Afterward, you’ll find plenty of applications to choose from 10 Awesome GNOME Apps that Didn't Come With Your Distro 10 Awesome GNOME Apps that Didn't Come With Your Distro The GNOME desktop is one of the most complete and accessible desktop environments in the Linux ecosystem, but the apps don't come preinstalled. Here's a list of several great GNOME apps to install. Read More . Many are more straightforward than their commercial counterparts. Without the effects of planned obsolescence Planned Obsolescence: Why We Can't Have Nice Things Planned Obsolescence: Why We Can't Have Nice Things How much money are you wasting due to "planned obsolescence"? In this article, we explain what that is, why it should concern you, and what you might be able to do about it. Read More driving developers to make big design changes every few years, applications rarely undergo drastic redesigns forcing you to relearn how to do everything.

In many ways, Linux is more welcoming to first-time computer users than Windows 6 Ways Linux Is More Welcoming Than Windows for Newcomers 6 Ways Linux Is More Welcoming Than Windows for Newcomers If you recently installed Windows 10, you may have experienced a rather cold piece of automation. Contrast this with installing Linux, which is warm and informative - just two of many reasons to choose Linux... Read More .

4. Linux Is Inherently Secure

You may have heard that Linux is safe because all of its code is open source. Having more eyes on code does increase the likelihood that someone will spot vulnerabilities, but this doesn’t mean someone always will or that security risks don’t exist on Linux. They do Is Linux Really as Secure as You Think It Is? Is Linux Really as Secure as You Think It Is? Linux is often touted as the most secure operating system you can get your hands onto, but is this really the case? Let's take a look at different aspects of Linux computer security. Read More . Some vulnerabilities can go undiscovered for decades Worse Than Heartbleed? Meet ShellShock: A New Security Threat For OS X and Linux Worse Than Heartbleed? Meet ShellShock: A New Security Threat For OS X and Linux Read More .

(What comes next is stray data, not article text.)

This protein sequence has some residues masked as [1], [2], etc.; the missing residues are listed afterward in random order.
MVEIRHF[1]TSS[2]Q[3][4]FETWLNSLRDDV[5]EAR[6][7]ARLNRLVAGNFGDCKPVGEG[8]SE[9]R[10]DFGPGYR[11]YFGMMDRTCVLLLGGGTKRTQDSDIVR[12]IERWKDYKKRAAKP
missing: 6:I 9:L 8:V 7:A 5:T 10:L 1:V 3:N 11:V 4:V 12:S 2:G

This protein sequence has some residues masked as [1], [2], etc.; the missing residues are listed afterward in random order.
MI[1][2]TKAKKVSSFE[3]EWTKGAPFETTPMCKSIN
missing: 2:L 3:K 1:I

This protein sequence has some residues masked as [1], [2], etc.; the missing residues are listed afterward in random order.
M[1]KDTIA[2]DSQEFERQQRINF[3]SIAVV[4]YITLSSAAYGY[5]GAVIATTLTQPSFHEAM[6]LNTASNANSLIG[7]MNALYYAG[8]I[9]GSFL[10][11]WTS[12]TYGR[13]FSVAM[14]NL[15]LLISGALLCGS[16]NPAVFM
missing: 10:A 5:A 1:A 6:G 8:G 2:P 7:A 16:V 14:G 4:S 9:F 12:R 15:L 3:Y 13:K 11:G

Part of this perception comes from the nature of the exploits that target Linux machines. Since Linux has such a small slice of desktop market share, hardly any malware exists for the platform. But that number isn’t zero, which shows that the operating system isn’t impenetrable.

Linux sees wider use by companies and governments. Attacks against these institutions won’t lead to a virus on your computer, but it could result in someone acquiring your passwords or data from other parties. Heartbleed was an example Heartbleed – What Can You Do To Stay Safe? Heartbleed – What Can You Do To Stay Safe? Read More .

Sometimes the servers that distribute system updates get compromised. Occasionally a piece of software may get fixed, but a distribution has yet to package the update. Slip-ups happen.

Linux may be a relatively secure operating system that benefits from being open source, but that does not make it bullet-proof. If it were, there wouldn’t be a reason to make specialized distributions for the most paranoid among us Linux Distros For The Paranoid: What Are The Most Secure Distros? Linux Distros For The Paranoid: What Are The Most Secure Distros? If you're a Linux user, security was probably one of the benefits that made you switch from whatever operating system you were using before. Linux has a great reputation for being one tough nut to... Read More .

5. Linux Is Ugly

Since Linux isn’t a commercial product, its designers haven’t had to focus on making software visually enticing. That’s good, because Linux products typically have fewer resources to work with.

In the early days, Linux desktop environments were rough around the edges. Many of them still are today. But many projects are focused on making open source desktops easier on the eyes.

The modern GNOME desktop environment provides a polished and simple interface with animations. KDE is shinier and more customizable, with themes and options to get your computer just the way you like it. Elementary OS takes the polish of a MacBook but adds some open source flair Looking For A Beautiful, Easy To Use Linux Distro? Try Elementary OS Luna Looking For A Beautiful, Easy To Use Linux Distro? Try Elementary OS Luna Elementary OS Luna is a lot more than Ubuntu with some tweaks and a nice theme. Here's what to expect. Read More .

What looks beautiful to some is garish to others. Many people can do without the pomp and circumstance of Windows 10 and Mac OS X. For them, basic (and perhaps dated-looking) options still exist such as XFCE and LXDE. Developers who love the terminal can use the likes of XMONAD and the Awesome Window Manager. Either one will make you look like that hacker in some movie you saw.